Linked by Thom Holwerda on Thu 26th Aug 2010 13:22 UTC
Multimedia, AV We haven't talked about this one for a while, but now there's news from the MPEg-LA camp. The MPEG-LA, known patent troll and chief supplier of FUD for well over ten years, is apparently feeling the pressure from Google's WebM project, and has done a complete 180. While promising earlier this year not to charge royalties for internet video that is free to end users until the end of 2015, they've now extended this promise to eternity. This may sound like a big deal, but it changes nothing - H264 is still a legal minefield even lawyers and the MPEG-LA itself have trouble understanding.
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by Mr.Manatane on Thu 26th Aug 2010 14:06 UTC
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Where are all those saying that MPEG-LA was evil and will sue everybody if the H264 where the standard of the web ?

It's funny how Thom's turned this article, just as MPEG-LA cares about Google's WebM format when H264 is already the chosen format by all the industry.


Reply Score: -4

RE: So
by jptros on Thu 26th Aug 2010 14:25 in reply to "So"
jptros Member since:

Yeah, I doubt WebM and Google's defense attorneys had anything to do with MPEG-LA's change in attitude.

Edited 2010-08-26 14:25 UTC

Reply Parent Score: 3

RE[2]: So
by kaiwai on Thu 26th Aug 2010 14:35 in reply to "RE: So"
kaiwai Member since:

Yeah, I doubt WebM and Google's defense attorneys had anything to do with MPEG-LA's change in attitude.

Agreed; MPEG-LA is merely a holding company - two of the biggest holders are Apple and Microsoft plus a few others. I'm sure that the holders came the conclusion that it is best to allay fears regarding patent fee's than having a festering sore that results in fragmentation of half a dozen different formats which pushes end users back to square one - who benefits from fragmentation? Adobe pushing Flash as the 'swiss army knife' that will solve all of the online media's problems.

Edited 2010-08-26 14:35 UTC

Reply Parent Score: 3

RE: So
by Neolander on Thu 26th Aug 2010 15:26 in reply to "So"
Neolander Member since:

No, you ;)

First because the MPEG-LA still may proceed to act in an Unisys-like fashion if H.264 catches up on the web. As Thom points out a simple ad already is "commercial use of H.264". (This is probably why Google currently helps us to get rid of H.264 by the way).

Second because the H.264 format isn't as tightly coupled with the computer world as you may think. Last time a friend told me about getting H.264 video from a mid-end camcorder in AfterEffects and Premiere, it was still a nightmare. Flash video is partly VP6 content, not always H.264. Most videos found on the web use things like DivX, XviD in an MKV container, or WMV.

H.264 has won the war in a few areas, like camcorders, video discs, and Apple devices. But in the PC world, video encoding still is a mess with no dominant standard. In the mobile world, there is more or less a de facto standard, but if I remember well it's H.263 (probably because of how much it hogs a poor low-end cellphone CPU to decode H.264 video).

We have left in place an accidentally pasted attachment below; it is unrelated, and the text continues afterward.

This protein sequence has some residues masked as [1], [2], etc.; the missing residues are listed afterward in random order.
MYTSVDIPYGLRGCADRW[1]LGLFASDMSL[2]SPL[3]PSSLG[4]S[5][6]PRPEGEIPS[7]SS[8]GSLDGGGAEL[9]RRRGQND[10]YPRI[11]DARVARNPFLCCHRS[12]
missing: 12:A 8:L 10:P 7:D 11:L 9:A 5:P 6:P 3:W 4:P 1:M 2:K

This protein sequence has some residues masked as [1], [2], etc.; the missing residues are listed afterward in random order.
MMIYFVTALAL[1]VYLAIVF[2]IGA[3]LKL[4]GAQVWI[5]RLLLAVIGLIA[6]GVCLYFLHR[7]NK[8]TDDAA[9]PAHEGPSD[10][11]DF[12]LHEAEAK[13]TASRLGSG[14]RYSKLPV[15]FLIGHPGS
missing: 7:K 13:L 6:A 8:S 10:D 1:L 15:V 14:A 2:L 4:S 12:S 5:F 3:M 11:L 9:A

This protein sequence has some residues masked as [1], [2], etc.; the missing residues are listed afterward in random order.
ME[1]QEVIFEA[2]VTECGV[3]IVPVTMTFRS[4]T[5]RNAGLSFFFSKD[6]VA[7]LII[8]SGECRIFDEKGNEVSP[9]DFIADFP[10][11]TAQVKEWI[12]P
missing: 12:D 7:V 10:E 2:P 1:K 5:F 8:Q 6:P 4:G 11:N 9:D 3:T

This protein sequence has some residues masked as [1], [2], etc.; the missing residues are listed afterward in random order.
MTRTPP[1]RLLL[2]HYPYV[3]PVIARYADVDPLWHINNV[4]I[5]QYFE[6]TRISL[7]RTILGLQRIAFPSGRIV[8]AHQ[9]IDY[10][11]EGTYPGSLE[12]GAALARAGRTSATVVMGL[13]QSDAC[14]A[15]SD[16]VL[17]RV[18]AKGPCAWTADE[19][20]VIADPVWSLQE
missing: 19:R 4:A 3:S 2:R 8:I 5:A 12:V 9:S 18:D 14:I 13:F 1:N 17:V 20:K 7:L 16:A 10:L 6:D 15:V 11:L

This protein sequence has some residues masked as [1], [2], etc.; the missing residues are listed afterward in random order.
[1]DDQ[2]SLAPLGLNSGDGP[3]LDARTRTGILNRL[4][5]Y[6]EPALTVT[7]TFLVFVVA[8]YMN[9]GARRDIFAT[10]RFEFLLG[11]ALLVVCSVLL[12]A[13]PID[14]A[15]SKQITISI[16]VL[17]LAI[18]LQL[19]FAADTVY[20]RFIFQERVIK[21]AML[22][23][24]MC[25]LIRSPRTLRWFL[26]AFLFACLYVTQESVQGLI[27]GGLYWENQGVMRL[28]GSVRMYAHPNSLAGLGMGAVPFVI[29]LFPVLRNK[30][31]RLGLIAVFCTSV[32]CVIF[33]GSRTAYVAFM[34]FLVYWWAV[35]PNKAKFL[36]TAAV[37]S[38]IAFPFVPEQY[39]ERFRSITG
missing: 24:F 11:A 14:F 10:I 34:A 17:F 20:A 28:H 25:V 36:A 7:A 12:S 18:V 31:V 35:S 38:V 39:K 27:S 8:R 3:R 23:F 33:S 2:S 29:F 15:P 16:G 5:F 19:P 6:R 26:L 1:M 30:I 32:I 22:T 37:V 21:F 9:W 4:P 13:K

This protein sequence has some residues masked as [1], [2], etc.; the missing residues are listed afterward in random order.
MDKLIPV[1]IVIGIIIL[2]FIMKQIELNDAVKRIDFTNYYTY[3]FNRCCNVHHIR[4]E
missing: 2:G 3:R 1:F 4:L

The MPEG-LA can fear about WebM, despite what you may think, because it's backed by Google. Google, who own Youtube, so... say... 85% of the videos seen on the web everyday. And Android, too. They have some serious firepower, more than enough to banish the MPEG-LA's profitable baby from the profitable PC world and a growing part of the mobile world if they want to. What they will do with this power, however, still remains to be seen...

Edited 2010-08-26 15:37 UTC

Reply Parent Score: 6

by jrincayc on Fri 27th Aug 2010 03:54 in reply to "RE: So"
jrincayc Member since:

I would rather H.263 becomes entrenched rather than H.264, since it is getting old enough that any patents will start expiring in the next five or so years.

Reply Parent Score: 1

RE: So
by sorpigal on Thu 26th Aug 2010 16:31 in reply to "So"
sorpigal Member since:

I'm one and I'm right here.

This changes nothing. All this does is permit the use of h264 for cases when the video is being delivered "free to end users"--which covers a fraction of potential uses. And, I must remind you, it only covers web video besides.

None of the arguments against h264 *relied* on them eventually beginning to charge for all video used on the internet. It certainly was one of the more nightmarish scenarios, but even without that outcome the use of encumbered h264 is still unwise and unhealthy.

Reply Parent Score: 4

RE: So
by aaronb on Thu 26th Aug 2010 17:44 in reply to "So"
aaronb Member since:

MPEG LA’s AVC License Will Not Charge Royalties for Internet Video That Is Free to End Users Through Life of License

The above was quoted from ""

So what about BBC iPlayer videos?
Videos shipped with Video games?

If it is not internet videos, or a paid for service then we will still be hit by royalty fees.

What happens what with new licenses or renewal of licenses?

Reply Parent Score: 1